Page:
I started my first kit build tonight with the “Splinter” CW transceiver from Breadboard Radio. The Splinter was designed by Bill, W4FSV, as a project for the Columbia Amateur Radio Club back in 2011. If memory serves me right, nearly 30 members of our club put one of these kits together during weekend workshops over a three month period.
Sadly, I joined the club too late to get in on the fun, but I’d always intended to build one of these neat little rigs. Bill has turned the club project into a nice side business, and he mentioned to us recently that his QRPp kits were being used on five continents. At our board meeting last week, I asked Bill if I could buy a Splinter from him. On Monday, he delivered the goods, along with an extra crystal to play with.
I looked up a few videos on YouTube this morning to get the basics of soldering. Some months back my brother-in-law graciously gave me everything I needed to start soldering in exchange for one of my old cameras. He gave me a few lessons too.
Tonight I started the project. First off, everything is smaller than it looks in photos. The circuit board itself is only 2×4 inches. The entire kit fits in a sandwich bag, with room to spare. Bill ships the Splinter divided into five bags: #1, power and sidetone; #2, the audio amplifier, #3 receiver and mixer, #4, the transmitter, and #5, hardware for the final assembly.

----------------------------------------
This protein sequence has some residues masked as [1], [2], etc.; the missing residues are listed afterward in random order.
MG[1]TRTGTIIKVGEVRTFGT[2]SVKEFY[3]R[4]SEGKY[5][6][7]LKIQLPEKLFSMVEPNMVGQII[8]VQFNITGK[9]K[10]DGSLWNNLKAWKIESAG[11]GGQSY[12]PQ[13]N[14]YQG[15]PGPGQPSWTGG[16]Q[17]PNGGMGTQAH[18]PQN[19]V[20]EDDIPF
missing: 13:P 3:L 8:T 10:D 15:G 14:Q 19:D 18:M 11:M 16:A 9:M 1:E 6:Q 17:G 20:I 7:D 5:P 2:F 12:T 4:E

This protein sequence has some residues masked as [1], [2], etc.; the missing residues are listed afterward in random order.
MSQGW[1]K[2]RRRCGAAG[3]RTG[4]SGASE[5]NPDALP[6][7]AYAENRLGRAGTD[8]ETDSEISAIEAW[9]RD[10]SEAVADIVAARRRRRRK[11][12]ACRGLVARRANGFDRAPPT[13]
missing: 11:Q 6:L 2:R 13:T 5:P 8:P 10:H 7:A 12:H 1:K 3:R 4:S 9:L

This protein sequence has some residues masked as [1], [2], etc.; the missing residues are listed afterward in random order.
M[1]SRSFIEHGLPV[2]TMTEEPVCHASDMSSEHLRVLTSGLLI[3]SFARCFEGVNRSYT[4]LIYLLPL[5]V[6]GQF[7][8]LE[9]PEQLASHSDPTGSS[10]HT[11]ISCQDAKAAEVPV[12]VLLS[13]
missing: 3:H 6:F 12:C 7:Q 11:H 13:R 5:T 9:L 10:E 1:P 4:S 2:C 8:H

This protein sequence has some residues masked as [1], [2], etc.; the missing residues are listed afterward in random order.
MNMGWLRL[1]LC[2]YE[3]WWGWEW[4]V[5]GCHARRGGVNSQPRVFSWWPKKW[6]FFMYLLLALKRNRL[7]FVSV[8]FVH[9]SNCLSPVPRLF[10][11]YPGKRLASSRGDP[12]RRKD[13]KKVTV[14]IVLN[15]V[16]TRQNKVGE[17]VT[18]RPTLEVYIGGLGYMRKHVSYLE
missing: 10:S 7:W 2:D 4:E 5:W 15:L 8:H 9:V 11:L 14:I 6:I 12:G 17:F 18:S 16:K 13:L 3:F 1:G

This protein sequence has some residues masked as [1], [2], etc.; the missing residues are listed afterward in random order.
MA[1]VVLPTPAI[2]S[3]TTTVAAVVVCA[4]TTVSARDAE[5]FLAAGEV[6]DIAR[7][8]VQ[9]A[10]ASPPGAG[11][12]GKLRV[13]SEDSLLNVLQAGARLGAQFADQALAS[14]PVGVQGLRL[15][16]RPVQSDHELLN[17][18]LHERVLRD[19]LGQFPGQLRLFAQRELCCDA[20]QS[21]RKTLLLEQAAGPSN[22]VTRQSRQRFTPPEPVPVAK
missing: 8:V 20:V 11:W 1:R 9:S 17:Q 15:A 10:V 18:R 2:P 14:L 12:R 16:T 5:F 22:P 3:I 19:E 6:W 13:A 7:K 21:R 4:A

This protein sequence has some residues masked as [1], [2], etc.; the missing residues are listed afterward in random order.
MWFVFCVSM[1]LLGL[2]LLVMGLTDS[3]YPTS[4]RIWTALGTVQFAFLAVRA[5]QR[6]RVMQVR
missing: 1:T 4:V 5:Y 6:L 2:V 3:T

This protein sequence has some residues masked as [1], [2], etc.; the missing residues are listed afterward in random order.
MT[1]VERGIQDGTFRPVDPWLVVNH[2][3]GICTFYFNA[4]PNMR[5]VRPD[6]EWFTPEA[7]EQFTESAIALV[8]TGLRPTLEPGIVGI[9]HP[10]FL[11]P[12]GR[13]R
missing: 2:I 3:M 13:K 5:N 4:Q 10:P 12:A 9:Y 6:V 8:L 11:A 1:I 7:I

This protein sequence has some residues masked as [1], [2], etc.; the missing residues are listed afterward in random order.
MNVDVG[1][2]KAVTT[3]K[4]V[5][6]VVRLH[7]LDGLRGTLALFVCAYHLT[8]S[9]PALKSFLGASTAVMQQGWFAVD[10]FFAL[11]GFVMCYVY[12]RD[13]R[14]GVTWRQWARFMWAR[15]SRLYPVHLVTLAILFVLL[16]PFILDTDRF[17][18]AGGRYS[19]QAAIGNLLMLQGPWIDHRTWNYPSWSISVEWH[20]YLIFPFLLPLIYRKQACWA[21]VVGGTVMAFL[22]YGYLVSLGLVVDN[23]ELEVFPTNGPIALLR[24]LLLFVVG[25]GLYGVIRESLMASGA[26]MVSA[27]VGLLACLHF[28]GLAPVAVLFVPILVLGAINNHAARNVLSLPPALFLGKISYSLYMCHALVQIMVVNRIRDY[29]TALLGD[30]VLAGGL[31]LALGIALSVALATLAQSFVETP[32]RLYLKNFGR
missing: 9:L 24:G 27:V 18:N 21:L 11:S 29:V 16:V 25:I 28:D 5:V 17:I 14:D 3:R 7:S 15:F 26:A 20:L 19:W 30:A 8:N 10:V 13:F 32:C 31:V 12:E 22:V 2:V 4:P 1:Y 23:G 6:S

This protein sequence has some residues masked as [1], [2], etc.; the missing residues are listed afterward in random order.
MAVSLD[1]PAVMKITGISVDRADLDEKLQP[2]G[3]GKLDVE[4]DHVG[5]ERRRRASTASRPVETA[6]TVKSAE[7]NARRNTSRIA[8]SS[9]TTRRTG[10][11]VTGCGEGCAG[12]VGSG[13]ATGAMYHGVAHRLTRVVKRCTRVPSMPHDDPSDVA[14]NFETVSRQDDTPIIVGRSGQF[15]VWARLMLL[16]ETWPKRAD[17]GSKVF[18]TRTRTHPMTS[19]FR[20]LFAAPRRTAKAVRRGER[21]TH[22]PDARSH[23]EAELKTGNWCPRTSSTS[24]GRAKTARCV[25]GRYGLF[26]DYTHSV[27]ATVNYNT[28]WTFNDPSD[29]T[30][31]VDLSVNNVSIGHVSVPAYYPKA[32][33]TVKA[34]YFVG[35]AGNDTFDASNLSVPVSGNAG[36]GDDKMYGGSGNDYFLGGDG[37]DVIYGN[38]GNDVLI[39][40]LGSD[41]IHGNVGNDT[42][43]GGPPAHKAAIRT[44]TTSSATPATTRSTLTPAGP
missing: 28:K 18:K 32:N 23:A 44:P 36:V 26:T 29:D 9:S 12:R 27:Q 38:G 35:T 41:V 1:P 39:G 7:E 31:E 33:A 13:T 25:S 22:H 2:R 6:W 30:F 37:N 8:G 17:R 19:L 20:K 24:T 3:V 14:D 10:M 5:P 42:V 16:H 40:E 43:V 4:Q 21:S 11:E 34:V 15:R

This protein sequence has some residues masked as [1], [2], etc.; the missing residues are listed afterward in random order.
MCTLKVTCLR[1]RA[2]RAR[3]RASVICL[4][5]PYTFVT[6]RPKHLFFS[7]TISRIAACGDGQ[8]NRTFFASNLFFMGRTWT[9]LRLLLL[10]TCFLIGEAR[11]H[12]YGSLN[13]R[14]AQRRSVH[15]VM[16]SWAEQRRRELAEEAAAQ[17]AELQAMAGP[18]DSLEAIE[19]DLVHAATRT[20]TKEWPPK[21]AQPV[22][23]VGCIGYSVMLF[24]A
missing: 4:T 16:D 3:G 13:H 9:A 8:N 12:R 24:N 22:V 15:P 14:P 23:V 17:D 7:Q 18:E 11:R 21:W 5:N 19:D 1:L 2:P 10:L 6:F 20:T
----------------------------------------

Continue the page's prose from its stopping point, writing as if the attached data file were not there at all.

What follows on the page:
I decided to take it easy and just tackle getting the sidetone working tonight, so I emptied the contents of the first bag into a tray and sorted the pieces, with the printed documentation in front of me.
Keep in mind, I’ve never built anything. I’ve never soldered. This kit has a lot of parts. We’re not talking Lego blocks here…
The trickiest step is the very first one (a diode has to be mounted on the rear of the board), but the directions were very clear on what needed to be done. I had to use a magnifying glass to read the capacitors, and I eventually called in my wife to sort the five resistors in this first stage, simply because I’m red-green color blind and don’t trust myself to interpret the color-coding on the resistors.
The solder flowed easily for the most part. I had a few ugly joints, but nothing critical. There were 22 components to mount in this first stage and I reckon it took me about two hours from start to finish. I connected a 12V battery and followed the instructions to test the sidetone generator. To my delight, it worked!
I look forward to assembling the amp tomorrow.